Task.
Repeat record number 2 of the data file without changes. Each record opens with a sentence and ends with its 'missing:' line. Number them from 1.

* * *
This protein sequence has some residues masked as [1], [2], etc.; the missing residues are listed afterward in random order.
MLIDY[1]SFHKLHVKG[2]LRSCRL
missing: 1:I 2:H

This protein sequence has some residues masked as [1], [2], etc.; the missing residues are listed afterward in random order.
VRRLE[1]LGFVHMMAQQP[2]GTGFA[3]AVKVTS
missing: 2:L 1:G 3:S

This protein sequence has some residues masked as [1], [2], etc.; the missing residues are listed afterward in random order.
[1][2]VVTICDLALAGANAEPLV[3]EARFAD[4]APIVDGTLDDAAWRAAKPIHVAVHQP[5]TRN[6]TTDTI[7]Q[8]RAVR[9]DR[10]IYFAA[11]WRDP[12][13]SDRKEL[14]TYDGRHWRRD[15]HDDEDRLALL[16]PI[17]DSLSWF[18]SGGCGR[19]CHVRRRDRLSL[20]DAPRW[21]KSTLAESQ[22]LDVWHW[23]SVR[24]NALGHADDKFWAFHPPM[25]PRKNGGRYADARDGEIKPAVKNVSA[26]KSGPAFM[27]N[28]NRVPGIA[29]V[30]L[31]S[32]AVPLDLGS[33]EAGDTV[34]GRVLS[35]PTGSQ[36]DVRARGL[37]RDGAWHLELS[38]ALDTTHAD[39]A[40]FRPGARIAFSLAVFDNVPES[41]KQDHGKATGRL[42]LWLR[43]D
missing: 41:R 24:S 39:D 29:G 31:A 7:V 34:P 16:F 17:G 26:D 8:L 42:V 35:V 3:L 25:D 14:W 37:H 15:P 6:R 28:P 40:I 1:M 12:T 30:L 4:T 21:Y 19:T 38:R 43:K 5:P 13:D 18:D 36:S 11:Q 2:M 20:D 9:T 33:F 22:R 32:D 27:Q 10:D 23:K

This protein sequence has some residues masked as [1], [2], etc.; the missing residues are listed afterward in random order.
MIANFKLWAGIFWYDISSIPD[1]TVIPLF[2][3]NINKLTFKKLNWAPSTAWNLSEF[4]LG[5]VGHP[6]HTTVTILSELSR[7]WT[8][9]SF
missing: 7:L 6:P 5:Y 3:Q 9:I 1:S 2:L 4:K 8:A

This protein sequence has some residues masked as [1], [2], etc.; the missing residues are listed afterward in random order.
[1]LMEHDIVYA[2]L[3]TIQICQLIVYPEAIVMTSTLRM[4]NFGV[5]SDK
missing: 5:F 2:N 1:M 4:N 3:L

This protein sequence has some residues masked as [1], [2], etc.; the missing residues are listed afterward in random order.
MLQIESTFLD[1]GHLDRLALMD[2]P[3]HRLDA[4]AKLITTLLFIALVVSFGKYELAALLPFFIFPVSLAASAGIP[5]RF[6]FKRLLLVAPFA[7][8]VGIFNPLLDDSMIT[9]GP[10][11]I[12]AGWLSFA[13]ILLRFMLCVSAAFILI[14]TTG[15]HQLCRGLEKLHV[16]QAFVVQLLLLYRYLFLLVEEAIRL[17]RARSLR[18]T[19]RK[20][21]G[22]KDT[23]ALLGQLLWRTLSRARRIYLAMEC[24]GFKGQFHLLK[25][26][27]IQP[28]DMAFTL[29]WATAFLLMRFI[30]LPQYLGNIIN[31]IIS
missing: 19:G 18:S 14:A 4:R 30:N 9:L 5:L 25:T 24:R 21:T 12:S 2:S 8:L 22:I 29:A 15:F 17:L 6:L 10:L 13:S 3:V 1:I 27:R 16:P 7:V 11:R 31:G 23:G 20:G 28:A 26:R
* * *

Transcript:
This protein sequence has some residues masked as [1], [2], etc.; the missing residues are listed afterward in random order.
VRRLE[1]LGFVHMMAQQP[2]GTGFA[3]AVKVTS
missing: 2:L 1:G 3:S